We respectfully call on you to extend the relaxed regulations to domestic journalists, to introduce further reforms so that your country might fully respect international standards of press freedom, and to ensure that all
those detained for exercising their right to freedom of expression are immediately released from prison.

We look forward to hearing from you at your earliest convenience.

Yours sincerely,

Gavin O’Reilly
President
World Association of Newspapers

Xavier Vidal-Folch
President
World Editors Forum

WAN Amsterdam: Digital will account for 43 per cent of newspaper advertising growth by 2012 according to PricewaterhouseCoopers

The global leader for the entertainment and media practice, at PricewaterhouseCoopers LLP in Hong Kong, Marcel Fenez, argued that ‘traditional media isn’t dead’ on the last day of the WAN/World Editors Forum 11th Readership Conference (information courtesy of WAN conference updates).

The latest media and entertainment industry forecast from PricewaterhouseCoopers predicts that global newspaper advertising will grow 2.9 per cent to 136.8 billion dollars in 2012, with digital advertising accounting for 43 per cent of the growth.

  • Print advertising will grow 1.8 per cent to 123.3 billion dollars worldwide in 2012
  • Digital advertising will grow 19.3 per cent to 13.4 billion dollars:
  • While the growth rate for digital advertising will continue its impressive rise over the next five years, the total in 2012 will represent only 10 per cent of total print and digital newspaper advertising.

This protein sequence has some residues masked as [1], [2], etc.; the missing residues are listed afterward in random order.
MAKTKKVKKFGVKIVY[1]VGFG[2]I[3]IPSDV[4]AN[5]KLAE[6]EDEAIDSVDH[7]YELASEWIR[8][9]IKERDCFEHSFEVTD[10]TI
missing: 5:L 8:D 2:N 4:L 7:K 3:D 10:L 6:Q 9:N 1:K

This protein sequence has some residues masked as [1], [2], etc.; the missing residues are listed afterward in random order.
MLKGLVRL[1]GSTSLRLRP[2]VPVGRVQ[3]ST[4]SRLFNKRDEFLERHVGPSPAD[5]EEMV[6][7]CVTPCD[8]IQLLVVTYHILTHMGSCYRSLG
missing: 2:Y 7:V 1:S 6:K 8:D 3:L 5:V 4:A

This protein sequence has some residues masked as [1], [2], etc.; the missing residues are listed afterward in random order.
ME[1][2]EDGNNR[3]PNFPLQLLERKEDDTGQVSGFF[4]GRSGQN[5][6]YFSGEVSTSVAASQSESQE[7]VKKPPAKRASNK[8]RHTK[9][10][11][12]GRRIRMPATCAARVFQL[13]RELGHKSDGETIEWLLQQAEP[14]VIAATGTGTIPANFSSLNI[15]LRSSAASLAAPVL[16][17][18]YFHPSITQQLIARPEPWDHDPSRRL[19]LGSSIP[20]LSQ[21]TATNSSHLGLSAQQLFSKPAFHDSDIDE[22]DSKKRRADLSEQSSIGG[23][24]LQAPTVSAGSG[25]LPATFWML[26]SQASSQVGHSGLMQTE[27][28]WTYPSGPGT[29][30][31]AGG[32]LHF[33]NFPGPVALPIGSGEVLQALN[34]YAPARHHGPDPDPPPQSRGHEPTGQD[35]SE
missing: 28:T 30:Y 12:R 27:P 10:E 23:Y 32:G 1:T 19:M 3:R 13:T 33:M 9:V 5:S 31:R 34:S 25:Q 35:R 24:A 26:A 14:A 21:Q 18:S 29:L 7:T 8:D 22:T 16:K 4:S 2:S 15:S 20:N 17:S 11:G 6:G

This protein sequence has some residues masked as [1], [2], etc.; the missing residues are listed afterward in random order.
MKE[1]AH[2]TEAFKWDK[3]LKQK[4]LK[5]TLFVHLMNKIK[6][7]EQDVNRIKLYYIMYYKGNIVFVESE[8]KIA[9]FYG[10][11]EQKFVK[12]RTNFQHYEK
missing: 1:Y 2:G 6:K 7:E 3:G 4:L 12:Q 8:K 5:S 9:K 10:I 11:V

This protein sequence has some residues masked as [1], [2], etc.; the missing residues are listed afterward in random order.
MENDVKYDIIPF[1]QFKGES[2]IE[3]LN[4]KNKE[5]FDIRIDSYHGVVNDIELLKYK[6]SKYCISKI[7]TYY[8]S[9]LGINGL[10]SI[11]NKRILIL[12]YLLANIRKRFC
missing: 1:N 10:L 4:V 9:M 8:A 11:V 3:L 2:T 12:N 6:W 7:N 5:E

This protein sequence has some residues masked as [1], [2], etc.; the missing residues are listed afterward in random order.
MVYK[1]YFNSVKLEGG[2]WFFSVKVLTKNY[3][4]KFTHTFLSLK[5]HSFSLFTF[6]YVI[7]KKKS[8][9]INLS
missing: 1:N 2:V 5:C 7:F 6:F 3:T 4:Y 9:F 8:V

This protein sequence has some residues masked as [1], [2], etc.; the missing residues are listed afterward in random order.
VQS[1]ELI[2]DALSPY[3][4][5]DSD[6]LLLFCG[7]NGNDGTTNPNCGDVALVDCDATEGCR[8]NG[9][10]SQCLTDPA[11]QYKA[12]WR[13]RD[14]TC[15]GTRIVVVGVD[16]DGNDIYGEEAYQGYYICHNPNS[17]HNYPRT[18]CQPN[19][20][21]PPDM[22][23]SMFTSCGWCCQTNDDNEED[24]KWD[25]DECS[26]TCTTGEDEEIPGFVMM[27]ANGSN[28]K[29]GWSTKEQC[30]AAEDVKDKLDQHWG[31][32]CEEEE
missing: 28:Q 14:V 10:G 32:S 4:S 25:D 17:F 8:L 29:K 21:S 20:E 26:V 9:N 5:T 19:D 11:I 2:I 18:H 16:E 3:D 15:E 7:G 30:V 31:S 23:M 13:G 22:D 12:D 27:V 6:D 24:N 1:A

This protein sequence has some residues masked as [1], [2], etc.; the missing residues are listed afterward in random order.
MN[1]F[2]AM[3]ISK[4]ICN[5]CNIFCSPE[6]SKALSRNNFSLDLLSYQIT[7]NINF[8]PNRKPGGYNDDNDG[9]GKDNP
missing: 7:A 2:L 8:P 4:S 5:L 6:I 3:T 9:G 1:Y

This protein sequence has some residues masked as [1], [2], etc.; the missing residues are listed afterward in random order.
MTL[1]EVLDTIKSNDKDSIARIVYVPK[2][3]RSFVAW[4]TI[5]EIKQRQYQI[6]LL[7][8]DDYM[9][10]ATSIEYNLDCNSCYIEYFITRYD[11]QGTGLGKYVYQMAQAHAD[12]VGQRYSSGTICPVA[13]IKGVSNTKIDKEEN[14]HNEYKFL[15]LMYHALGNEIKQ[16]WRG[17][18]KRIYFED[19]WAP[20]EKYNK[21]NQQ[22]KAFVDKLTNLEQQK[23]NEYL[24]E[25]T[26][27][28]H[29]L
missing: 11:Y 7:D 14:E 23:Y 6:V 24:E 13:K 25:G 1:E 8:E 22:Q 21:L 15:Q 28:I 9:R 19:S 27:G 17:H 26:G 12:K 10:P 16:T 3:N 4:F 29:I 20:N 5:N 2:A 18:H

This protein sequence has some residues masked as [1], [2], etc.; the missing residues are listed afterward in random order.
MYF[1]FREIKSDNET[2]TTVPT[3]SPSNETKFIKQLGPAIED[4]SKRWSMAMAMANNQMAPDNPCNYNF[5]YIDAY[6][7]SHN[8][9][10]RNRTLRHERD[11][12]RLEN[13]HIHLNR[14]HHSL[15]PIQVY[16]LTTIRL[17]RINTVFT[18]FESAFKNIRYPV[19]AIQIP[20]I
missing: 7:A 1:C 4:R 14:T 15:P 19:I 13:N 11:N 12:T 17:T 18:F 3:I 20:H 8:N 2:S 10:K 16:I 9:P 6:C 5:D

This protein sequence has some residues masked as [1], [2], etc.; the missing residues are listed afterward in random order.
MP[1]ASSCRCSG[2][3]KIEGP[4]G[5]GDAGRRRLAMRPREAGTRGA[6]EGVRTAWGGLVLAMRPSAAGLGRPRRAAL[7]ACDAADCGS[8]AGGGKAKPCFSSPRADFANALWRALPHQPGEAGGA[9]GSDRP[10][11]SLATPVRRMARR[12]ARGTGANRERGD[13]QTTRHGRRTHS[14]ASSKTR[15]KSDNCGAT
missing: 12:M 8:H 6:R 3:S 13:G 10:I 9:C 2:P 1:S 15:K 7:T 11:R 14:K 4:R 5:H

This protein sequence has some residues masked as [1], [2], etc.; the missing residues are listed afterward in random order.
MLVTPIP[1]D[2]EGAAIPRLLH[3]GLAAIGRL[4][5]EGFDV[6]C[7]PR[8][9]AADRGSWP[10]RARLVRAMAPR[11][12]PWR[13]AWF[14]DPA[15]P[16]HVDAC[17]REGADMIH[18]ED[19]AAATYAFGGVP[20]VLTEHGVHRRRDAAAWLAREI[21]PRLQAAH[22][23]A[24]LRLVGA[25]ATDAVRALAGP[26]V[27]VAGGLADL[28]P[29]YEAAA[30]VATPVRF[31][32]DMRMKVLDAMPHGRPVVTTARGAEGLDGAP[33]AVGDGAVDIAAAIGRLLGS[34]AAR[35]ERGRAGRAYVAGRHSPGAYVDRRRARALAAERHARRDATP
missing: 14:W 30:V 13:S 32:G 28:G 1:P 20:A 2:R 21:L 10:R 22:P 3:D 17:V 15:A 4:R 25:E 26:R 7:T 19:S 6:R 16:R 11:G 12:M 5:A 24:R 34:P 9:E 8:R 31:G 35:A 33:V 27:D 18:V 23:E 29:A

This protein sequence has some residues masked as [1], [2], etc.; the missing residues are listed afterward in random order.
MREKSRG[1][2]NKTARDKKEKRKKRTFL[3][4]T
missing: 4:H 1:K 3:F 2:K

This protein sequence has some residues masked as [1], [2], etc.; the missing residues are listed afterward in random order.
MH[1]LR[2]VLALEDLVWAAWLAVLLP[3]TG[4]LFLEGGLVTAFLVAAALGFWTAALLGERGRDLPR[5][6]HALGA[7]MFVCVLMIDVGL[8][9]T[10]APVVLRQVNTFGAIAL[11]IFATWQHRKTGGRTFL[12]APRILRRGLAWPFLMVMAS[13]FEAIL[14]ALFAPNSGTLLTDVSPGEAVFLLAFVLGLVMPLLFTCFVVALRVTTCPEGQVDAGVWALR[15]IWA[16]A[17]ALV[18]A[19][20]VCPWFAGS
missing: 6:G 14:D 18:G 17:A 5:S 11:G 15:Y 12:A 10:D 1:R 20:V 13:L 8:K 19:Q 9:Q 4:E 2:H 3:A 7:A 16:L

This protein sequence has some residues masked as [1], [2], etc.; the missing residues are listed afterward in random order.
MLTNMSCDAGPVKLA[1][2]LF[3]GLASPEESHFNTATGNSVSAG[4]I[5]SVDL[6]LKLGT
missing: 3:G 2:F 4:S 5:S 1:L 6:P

“Some people say that traditional media is dead. Well, it isn’t. For the next five years, it ain’t gonna be,” he said. “The death of traditional media is exaggerated, at least in a 5-year context.”

Fenez said the forecasts, based on consumer and industry sources, does not take into account the recent economic meltdown, which could have a negative impact on the figures.

Fenez reported:

  • The generation that comes of age in 2012 will be the first that doesn’t know the pre-internet world. “We hear a lot about user generated content from the ‘net generation’. It’s very, very, very important. But premium content is still really valuable. Even the net generation values premium content. They’re tired of watching videos of a dog running up a tree.”
  • Advertisers will take a ‘wait and see’ attitude and be cautious about spending in the first half of 2009. “They won’t do anything until mid-year. If they have the revenue, they’ll release their budgets.”
  • Video games advertising is set to grow 17 per cent to 2012, though the revenue is still negligible. Most of the money being spent on game advertising is coming from television.
  • “We’re on a journey of transition from traditional to digital: the first to probably go totally digital is the music industry. In 2011, the majority of revenues will be digital.”